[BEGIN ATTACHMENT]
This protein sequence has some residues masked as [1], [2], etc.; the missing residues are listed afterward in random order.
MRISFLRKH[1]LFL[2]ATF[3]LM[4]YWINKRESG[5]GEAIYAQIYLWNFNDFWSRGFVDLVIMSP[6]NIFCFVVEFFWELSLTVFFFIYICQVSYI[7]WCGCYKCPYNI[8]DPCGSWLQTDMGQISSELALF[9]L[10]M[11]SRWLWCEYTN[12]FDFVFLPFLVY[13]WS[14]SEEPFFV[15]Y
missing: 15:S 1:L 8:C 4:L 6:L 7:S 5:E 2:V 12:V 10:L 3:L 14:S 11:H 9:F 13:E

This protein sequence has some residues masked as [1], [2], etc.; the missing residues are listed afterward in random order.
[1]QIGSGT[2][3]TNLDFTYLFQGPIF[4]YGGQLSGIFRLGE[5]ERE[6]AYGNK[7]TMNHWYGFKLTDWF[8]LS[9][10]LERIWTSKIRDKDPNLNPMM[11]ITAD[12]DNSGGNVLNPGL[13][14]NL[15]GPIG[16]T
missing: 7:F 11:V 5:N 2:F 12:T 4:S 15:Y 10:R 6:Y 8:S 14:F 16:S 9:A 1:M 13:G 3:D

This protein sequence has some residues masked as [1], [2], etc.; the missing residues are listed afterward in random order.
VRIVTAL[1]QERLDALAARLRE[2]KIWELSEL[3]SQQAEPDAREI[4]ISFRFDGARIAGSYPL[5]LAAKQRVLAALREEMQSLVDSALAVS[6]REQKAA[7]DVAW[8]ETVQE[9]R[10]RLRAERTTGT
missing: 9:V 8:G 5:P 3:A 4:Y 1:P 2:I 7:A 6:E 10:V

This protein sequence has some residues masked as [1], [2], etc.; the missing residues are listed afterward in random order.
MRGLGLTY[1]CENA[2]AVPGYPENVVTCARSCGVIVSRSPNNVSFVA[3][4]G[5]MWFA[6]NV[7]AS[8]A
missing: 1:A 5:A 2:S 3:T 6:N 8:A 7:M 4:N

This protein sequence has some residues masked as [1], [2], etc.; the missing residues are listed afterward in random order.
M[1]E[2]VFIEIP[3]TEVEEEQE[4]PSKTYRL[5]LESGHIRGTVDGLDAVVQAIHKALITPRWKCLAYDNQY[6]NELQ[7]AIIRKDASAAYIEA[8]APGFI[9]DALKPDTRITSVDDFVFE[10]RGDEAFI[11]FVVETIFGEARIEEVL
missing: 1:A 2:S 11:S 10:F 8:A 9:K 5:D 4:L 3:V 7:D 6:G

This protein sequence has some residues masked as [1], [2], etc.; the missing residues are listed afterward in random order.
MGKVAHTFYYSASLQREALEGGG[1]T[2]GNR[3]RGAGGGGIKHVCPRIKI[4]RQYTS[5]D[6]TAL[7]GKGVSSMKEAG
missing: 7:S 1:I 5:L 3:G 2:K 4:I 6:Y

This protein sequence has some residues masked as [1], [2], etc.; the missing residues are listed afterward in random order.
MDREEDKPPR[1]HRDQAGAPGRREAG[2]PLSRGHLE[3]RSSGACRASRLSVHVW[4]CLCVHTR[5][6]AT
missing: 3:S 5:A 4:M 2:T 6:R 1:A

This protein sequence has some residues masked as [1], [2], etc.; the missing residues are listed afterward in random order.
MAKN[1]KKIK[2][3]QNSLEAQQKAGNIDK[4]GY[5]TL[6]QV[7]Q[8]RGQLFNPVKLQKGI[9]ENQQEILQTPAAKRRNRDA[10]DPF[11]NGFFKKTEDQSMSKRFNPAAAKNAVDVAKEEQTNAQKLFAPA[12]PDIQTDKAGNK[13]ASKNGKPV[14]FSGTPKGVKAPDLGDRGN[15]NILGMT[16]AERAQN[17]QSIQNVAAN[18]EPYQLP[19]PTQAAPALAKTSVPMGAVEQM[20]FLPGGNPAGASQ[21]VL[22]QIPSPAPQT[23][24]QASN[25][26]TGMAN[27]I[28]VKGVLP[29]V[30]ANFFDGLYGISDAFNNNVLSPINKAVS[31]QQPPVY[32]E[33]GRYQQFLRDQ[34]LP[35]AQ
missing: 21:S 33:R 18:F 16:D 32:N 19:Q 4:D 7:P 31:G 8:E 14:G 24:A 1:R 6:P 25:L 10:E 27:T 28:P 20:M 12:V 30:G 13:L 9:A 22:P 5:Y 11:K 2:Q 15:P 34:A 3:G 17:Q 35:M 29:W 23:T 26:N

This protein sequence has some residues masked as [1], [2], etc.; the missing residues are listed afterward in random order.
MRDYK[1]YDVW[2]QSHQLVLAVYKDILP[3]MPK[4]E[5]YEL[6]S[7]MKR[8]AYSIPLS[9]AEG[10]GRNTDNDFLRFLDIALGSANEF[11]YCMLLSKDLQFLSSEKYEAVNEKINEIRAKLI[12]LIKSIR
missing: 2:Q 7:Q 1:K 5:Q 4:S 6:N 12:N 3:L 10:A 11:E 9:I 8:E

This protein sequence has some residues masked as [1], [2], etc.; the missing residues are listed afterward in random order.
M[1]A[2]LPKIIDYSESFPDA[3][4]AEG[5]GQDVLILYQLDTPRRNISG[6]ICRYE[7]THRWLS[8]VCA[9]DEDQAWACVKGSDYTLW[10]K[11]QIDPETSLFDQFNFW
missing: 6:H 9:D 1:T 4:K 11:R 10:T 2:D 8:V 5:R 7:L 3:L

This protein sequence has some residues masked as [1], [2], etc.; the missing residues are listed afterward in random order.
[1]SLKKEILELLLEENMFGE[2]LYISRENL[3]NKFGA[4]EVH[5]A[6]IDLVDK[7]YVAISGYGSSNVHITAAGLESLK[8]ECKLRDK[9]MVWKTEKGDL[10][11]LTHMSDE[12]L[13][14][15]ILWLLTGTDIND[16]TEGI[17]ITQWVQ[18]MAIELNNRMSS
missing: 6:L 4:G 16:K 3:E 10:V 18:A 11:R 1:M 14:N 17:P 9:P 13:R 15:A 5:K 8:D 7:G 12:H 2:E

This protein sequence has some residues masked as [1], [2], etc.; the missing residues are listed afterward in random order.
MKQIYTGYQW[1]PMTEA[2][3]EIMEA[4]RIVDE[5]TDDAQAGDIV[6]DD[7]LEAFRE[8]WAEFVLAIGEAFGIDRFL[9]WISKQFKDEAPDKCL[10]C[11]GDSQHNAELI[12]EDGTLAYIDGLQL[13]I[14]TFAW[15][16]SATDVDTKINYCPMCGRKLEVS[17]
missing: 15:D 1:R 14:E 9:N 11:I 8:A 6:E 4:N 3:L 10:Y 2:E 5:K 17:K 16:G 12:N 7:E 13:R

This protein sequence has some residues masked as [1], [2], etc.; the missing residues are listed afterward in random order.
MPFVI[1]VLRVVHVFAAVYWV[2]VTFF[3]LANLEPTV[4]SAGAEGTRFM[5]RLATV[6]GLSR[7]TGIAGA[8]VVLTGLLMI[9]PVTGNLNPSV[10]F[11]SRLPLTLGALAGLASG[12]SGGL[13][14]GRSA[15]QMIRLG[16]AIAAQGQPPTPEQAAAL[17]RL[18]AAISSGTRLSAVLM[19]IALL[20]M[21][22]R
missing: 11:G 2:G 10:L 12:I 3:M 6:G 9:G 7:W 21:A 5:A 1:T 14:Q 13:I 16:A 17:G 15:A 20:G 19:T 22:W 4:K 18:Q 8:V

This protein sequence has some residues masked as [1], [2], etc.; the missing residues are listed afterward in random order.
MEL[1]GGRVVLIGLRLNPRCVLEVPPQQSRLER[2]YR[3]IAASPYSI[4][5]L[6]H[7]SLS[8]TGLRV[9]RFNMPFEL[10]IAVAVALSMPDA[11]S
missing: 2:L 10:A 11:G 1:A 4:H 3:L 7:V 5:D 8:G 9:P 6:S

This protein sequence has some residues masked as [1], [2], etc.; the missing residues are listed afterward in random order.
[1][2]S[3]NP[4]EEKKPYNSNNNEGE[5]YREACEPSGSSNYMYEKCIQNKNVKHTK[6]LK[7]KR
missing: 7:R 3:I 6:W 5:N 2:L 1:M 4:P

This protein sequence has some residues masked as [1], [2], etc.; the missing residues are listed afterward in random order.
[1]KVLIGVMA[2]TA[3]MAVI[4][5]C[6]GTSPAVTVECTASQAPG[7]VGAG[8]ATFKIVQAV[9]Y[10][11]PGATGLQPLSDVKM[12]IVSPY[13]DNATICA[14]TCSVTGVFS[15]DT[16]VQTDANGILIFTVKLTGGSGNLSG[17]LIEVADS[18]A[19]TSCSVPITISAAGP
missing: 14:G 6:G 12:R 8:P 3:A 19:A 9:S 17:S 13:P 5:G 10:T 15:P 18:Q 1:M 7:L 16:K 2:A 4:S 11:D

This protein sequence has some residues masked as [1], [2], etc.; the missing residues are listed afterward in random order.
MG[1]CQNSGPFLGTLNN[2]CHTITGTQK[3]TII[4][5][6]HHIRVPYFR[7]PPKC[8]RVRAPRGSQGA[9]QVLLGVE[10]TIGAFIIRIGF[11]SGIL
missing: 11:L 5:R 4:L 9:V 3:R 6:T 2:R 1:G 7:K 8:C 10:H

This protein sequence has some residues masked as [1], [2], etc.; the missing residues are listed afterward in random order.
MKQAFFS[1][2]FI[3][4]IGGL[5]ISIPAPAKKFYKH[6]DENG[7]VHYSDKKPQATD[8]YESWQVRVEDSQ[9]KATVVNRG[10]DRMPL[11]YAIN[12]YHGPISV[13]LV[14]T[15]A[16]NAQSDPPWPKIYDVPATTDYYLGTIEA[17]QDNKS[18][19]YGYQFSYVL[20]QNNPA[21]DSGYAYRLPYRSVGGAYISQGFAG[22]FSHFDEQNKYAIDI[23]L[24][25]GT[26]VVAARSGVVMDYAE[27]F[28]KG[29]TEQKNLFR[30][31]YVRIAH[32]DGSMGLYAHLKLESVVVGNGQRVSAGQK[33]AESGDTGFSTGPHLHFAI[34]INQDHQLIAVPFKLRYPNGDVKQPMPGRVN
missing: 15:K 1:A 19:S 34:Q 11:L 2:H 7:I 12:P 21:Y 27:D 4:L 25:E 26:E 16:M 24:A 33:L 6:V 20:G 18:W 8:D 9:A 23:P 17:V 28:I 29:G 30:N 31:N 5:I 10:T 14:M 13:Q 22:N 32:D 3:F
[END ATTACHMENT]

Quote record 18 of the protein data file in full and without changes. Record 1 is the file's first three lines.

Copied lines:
This protein sequence has some residues masked as [1], [2], etc.; the missing residues are listed afterward in random order.
MKQAFFS[1][2]FI[3][4]IGGL[5]ISIPAPAKKFYKH[6]DENG[7]VHYSDKKPQATD[8]YESWQVRVEDSQ[9]KATVVNRG[10]DRMPL[11]YAIN[12]YHGPISV[13]LV[14]T[15]A[16]NAQSDPPWPKIYDVPATTDYYLGTIEA[17]QDNKS[18][19]YGYQFSYVL[20]QNNPA[21]DSGYAYRLPYRSVGGAYISQGFAG[22]FSHFDEQNKYAIDI[23]L[24][25]GT[26]VVAARSGVVMDYAE[27]F[28]KG[29]TEQKNLFR[30][31]YVRIAH[32]DGSMGLYAHLKLESVVVGNGQRVSAGQK[33]AESGDTGFSTGPHLHFAI[34]INQDHQLIAVPFKLRYPNGDVKQPMPGRVN
missing: 15:K 1:A 19:S 34:Q 11:L 2:H 7:I 12:P 21:Y 27:D 4:L 25:E 26:E 16:M 24:A 33:L 6:V 20:G 18:W 8:D 9:A 23:P 17:V 28:I 29:G 30:N 31:N 5:I 10:T 14:M 13:Q 22:N 32:D 3:F